Commonly useful information that doesn’t represent any problem 

trace()

Diagnostic information for use when debugging.

Broadcaster also provides a mechanism for switching Trace messages on and off from the command line by pattern matching against classes and packages.

Mixins

In KivaKit, there are two ways to implement Repeater. The first is by simply extending BaseRepeater. The second is to use a stateful trait or Mixin. Implementing the RepeaterMixin interface is the same as extending BaseRepeater, but the repeater mixin can be used in a class that already has a base class. Note that the same pattern is used for the Component interface discussed below. If it’s not possible to extend BaseComponent then ComponentMixin can be implemented instead.

The Mixin interface provides a workaround for a missing Java language feature. It works by delegating state lookup to a package private class, MixinState, which uses the this reference of the class implementing Mixin to look up an associated state object in an identity hash map. The Mixin interface looks like this:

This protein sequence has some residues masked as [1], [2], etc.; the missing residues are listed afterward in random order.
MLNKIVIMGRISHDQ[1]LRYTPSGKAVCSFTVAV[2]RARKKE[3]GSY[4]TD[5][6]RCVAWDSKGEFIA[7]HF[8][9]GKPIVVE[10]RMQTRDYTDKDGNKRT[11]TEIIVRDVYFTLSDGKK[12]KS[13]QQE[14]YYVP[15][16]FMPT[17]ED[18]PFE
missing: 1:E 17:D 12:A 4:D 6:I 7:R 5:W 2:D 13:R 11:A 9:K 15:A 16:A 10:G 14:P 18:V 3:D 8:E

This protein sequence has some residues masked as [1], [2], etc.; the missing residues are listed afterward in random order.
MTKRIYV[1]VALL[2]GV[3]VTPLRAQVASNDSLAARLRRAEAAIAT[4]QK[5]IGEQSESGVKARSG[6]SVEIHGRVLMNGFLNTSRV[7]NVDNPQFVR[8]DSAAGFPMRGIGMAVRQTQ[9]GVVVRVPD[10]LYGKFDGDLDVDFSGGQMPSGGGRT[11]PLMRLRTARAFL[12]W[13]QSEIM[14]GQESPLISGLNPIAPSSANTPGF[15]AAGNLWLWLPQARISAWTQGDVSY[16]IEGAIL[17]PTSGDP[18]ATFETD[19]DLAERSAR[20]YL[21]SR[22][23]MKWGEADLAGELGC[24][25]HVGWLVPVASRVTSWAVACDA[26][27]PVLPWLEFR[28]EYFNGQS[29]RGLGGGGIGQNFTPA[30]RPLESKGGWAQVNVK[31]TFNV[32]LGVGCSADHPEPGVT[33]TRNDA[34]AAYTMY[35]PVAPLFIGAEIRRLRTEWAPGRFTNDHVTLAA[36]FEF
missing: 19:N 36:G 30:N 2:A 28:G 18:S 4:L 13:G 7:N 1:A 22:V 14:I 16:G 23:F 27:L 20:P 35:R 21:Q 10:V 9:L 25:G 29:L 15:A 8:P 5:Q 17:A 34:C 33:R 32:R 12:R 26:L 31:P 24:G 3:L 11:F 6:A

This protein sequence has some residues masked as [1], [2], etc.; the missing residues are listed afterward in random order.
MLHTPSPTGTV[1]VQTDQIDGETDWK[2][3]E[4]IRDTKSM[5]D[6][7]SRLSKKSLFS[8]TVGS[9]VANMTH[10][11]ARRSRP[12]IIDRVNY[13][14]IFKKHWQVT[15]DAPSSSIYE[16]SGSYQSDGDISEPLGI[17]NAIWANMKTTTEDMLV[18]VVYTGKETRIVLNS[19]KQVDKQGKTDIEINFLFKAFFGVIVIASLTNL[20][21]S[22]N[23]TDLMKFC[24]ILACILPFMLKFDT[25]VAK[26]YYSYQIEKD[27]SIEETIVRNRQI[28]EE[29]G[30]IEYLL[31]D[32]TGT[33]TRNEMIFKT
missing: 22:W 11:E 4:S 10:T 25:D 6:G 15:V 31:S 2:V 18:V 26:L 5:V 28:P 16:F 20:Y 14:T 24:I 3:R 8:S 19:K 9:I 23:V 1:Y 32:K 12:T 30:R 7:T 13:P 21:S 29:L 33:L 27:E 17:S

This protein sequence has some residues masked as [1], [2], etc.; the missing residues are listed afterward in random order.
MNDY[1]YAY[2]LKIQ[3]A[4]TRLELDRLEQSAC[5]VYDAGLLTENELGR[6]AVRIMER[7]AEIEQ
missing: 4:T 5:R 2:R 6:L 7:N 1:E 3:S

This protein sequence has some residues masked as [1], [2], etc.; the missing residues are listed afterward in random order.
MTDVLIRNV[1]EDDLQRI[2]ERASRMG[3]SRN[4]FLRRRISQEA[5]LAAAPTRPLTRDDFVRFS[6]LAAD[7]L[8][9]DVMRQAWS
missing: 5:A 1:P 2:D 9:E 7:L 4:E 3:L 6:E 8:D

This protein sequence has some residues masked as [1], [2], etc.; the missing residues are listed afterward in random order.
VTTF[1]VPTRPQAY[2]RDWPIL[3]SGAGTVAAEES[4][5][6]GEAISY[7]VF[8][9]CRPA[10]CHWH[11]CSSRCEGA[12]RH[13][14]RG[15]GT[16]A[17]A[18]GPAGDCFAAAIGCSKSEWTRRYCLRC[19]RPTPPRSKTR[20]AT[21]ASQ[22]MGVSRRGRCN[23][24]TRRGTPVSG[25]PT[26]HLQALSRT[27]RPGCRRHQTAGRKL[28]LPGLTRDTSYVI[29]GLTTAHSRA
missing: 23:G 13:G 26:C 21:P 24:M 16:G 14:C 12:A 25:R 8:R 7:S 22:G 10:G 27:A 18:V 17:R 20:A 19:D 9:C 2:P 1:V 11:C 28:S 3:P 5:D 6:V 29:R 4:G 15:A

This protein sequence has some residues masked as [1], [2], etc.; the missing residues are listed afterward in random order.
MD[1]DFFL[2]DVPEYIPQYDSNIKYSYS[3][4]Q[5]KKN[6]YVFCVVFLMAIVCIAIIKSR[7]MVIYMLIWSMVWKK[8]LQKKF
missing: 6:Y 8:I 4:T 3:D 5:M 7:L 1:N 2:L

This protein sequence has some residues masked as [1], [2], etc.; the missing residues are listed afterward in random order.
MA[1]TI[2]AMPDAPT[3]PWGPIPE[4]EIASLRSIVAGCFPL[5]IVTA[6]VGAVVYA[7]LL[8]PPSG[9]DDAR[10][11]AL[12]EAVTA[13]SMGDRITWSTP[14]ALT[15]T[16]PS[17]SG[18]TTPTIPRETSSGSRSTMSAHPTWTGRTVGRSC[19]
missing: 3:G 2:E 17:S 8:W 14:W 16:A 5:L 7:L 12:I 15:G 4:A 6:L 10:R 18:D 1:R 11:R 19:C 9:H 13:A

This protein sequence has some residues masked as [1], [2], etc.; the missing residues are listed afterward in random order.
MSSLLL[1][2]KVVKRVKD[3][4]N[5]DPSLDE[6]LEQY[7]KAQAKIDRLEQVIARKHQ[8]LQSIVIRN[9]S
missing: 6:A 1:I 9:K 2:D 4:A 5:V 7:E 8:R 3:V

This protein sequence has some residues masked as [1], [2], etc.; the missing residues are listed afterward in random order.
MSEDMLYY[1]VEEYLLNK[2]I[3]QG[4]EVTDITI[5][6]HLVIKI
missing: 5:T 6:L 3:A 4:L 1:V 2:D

public interface Mixin
{
    default <T> T state(Class<? extends Mixin> type, Factory<T> factory)
    {
        return MixinState.get(this, type, factory);
    }
}

If the state object for this is not found by state(), the given factory method will be used to create a new state object, which will then be associated with the mixin in the state map. For example, our RepeaterMixin interface looks roughly like this (without most of the methods for the sake of brevity):

public interface RepeaterMixin extends Repeater, Mixin
{
    @Override
    default void addListener(Listener listener, Filter<Transmittable> filter)
    {
        repeater().addListener(listener, filter);
    }    
        
    @Override
    default void removeListener(Listener listener)
    {
        repeater().removeListener(listener);
    }

    [...]
    
    default Repeater repeater()
    {